If 2003 saw a number of broadsheet papers switch to the international format of seven columns from the traditional eight columns in terms of layout and size, 2004 could be the year when newspapers in general set about redefining parameters of advertising space. In other words, column centimetre could give way to square centimetre as the de facto unit of measurement of advertising space.
A couple of frontline publications including the Times Group, Express Group, Hindustan Times and Hindustan as well as Rajasthan Patrika set the ball rolling last year, when they switched to square centimetre. This year, industry sources aver, close to 15 publications may follow suit. However, one publication house that has set its sights at making the transition for good is the Lokmat Group of Newspapers. The group, which prints and publishes Marathi daily Lokmat, Hindi daily Lokmat Samachar and English paper Lokmat Times, will switch to a square centimetre unit of measurement on April 1, 2004, coinciding with its annual revision of advertising rates.
The move, as Jwalant Swaroop, group general manager, Lokmat, explains, is to allow greater flexibility to advertisers in terms of designing their creatives. "Above all," he says, "they pay for actual utilisation of space, with no question of a column more or less."
Though advertisers and their creative agencies will be relieved of the burden of designing ads according to rigid specifications laid down by the publication, the catch is that gutter space, which is, the area between two columns, is absorbed by this exercise (since the concept of a column ceases to exist when talking about ad space), implying, that what was once free of cost, becomes chargeable now. As a buyer with a Top Ten agency, explains, "The switch to square centimetre is linked to underlying economic factors. Profit margins of publications are under pressure and whether it is a switch to seven columns from eight columns or a movement to square centimetre, the motive is to trim newsprint cost and improve bottomline performance."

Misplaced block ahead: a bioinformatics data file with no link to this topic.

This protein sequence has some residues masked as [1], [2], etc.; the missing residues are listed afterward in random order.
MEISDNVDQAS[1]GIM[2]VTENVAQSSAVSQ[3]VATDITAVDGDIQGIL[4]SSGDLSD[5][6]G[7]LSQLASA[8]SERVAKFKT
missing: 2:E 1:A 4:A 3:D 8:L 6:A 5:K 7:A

The Lokmat group, however, continues to use the eight-column format as opposed to the seven-column initiative adopted by many, though the overall size of the paper is down to 32 cm, implying, that per-column width has reduced. "The norm earlier was to use newsprint of the width of 34.5 cm," says Swaroop. "What has happened now is that publications are using newsprint of the width of 32 cm, which means that per-column width has come down and not so much the number of columns."
Though overall size and consequent column width as well as the number of columns per se do show some amount of variation from paper to paper, what is clear is that the trend to switch to the unit of square centimetre of advertising space as opposed to column centimetre is here to stay. It is only a matter of time before other newspapers make the transition. © 2004 agencyfaqs!First Published : February 17, 2004